May 9, 1995 I was visiting my paternal grandfather, Arlin Fell. He served in World War II in the U.S. Navy as a Seabee. For the first time in my life he talked to me about his experience in the Navy. He pulled out his photo album. There was a letter to his mother where he described being attacked by Japanese Kamikaze pilots. It was the first time we had a real conversation as adults. The last thing he said to me before I left was “NEVER JOIN THE NAVY!” Two weeks later on May 24 he passed away.
It should not surprise anyone that knows me, not only did I not listen to him but I did exactly the opposite of what he told me not to do. On February 6th 1996 I raised my right hand and said”
I Keith Allen Turner, do solemnly swear that I will support and defend the Constitution of the United States against all enemies, foreign and domestic; that I will bear truth faith and allegiance to the same; and that I will obey the orders of the President of the United States and the orders of the officers appointed over me, according to regulations and the Uniform Code of Military Justice. So help me God.”
At that moment I was officially enlisted in the U.S. Navy and become Seaman Turner. I got on a plane and spent the next year and a half just outside of Chicago, nine weeks in boot camp and the rest of the time in training.
Boot Camp was nine weeks of hell. I found ways to survive and adjust to difficult circumstances successfully. That experience has played a big part in my life, giving me confidence I would not have had otherwise. After I graduated from boot camp my grandmother told me my grandfather would have been real proud of me. I am sure that she was right.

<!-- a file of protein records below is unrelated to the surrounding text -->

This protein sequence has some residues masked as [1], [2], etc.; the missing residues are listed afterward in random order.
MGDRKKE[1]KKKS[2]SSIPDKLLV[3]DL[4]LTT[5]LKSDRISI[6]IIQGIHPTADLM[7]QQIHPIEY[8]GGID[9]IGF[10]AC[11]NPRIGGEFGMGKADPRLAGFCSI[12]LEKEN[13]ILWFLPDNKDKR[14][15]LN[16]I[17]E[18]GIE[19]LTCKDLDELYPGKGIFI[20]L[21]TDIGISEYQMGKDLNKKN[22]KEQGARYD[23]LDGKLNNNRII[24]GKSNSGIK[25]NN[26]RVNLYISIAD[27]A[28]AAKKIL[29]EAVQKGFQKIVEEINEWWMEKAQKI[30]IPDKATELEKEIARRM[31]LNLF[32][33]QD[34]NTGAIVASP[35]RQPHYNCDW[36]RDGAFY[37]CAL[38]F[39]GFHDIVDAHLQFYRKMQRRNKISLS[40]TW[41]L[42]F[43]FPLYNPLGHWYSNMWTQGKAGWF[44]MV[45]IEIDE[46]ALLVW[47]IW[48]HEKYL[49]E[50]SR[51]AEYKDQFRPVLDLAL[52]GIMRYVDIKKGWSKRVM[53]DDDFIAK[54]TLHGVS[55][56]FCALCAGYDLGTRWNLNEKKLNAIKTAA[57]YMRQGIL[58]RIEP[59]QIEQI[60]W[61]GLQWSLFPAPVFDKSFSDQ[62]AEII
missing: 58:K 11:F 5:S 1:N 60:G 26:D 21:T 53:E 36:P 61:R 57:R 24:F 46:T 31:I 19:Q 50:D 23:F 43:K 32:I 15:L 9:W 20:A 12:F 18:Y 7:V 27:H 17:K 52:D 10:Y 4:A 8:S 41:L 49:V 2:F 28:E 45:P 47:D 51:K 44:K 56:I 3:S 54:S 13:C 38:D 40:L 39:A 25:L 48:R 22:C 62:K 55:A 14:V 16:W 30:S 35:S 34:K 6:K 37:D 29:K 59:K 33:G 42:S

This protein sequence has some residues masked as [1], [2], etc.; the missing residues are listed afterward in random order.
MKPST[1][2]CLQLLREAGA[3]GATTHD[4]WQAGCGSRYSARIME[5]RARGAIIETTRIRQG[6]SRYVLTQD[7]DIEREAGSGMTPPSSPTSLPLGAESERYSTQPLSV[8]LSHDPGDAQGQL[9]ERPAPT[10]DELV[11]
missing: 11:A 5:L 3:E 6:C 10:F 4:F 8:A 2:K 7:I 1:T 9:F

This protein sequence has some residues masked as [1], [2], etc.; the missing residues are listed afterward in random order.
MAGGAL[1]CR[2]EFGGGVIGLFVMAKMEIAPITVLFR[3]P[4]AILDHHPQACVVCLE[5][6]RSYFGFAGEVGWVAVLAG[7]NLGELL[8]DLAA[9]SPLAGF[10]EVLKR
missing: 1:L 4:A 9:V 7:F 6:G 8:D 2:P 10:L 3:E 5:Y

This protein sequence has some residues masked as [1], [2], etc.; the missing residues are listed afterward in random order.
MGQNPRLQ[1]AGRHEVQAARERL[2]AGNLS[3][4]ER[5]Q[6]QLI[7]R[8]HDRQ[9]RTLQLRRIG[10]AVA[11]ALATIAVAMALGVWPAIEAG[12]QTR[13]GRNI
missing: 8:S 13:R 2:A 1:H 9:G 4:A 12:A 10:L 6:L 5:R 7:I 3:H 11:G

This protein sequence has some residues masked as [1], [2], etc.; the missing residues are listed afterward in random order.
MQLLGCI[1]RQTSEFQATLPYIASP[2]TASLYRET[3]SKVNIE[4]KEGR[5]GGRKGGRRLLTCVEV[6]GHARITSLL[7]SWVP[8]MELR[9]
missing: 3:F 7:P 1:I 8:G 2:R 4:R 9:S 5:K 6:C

January 21, 2003 after a long series of events I broke the “Don’t Ask Don’t Tell” rule and told my commanding officer I was gay. In hind sight I was very lucky. My command at the time S.I.M.A San Diego made sure I was discharged in the best possible way. They called the military JAG office and made sure that my discharge was processed as an honorable discharge. During that time in the military there was a lot of dishonorable discharges for breaking the “Don’t Ask Don’t Tell” Rule.
On March 7, 2003 I received an honorable discharge – reason for discharge: Homosexual Admission.
My seven years as a sailor was a pivotal time in my life. It was the beginning of a long exploration of me being me and discoveries about myself which has continued to this very day.
Today on Veterans Day I am taking a moment to remember the importance my military service has been to my life and how it has helped shape me into the person I am today. Those seven years were the best of times and the worst of times. I fell in love with the sea and ultimately it lead me on a journey where I fell in love with myself.
In the end it was the one thing that finally created a connection between me and my grandfather Arlin.
The unexpected side benefit of attending the Unified Police Department’s Citizen’s Police Academy is that it has opened a place for healing from old childhood wounds. I have not been able to write anything about the police academy since the active shooter scenario. My mind started processing, bringing down walls to an otherwise inaccessible part of my past, an emotional part of that past I had tried to put behind inaccessible walls. These hidden emotions did find ways to escape, though it was mostly through unconscious means.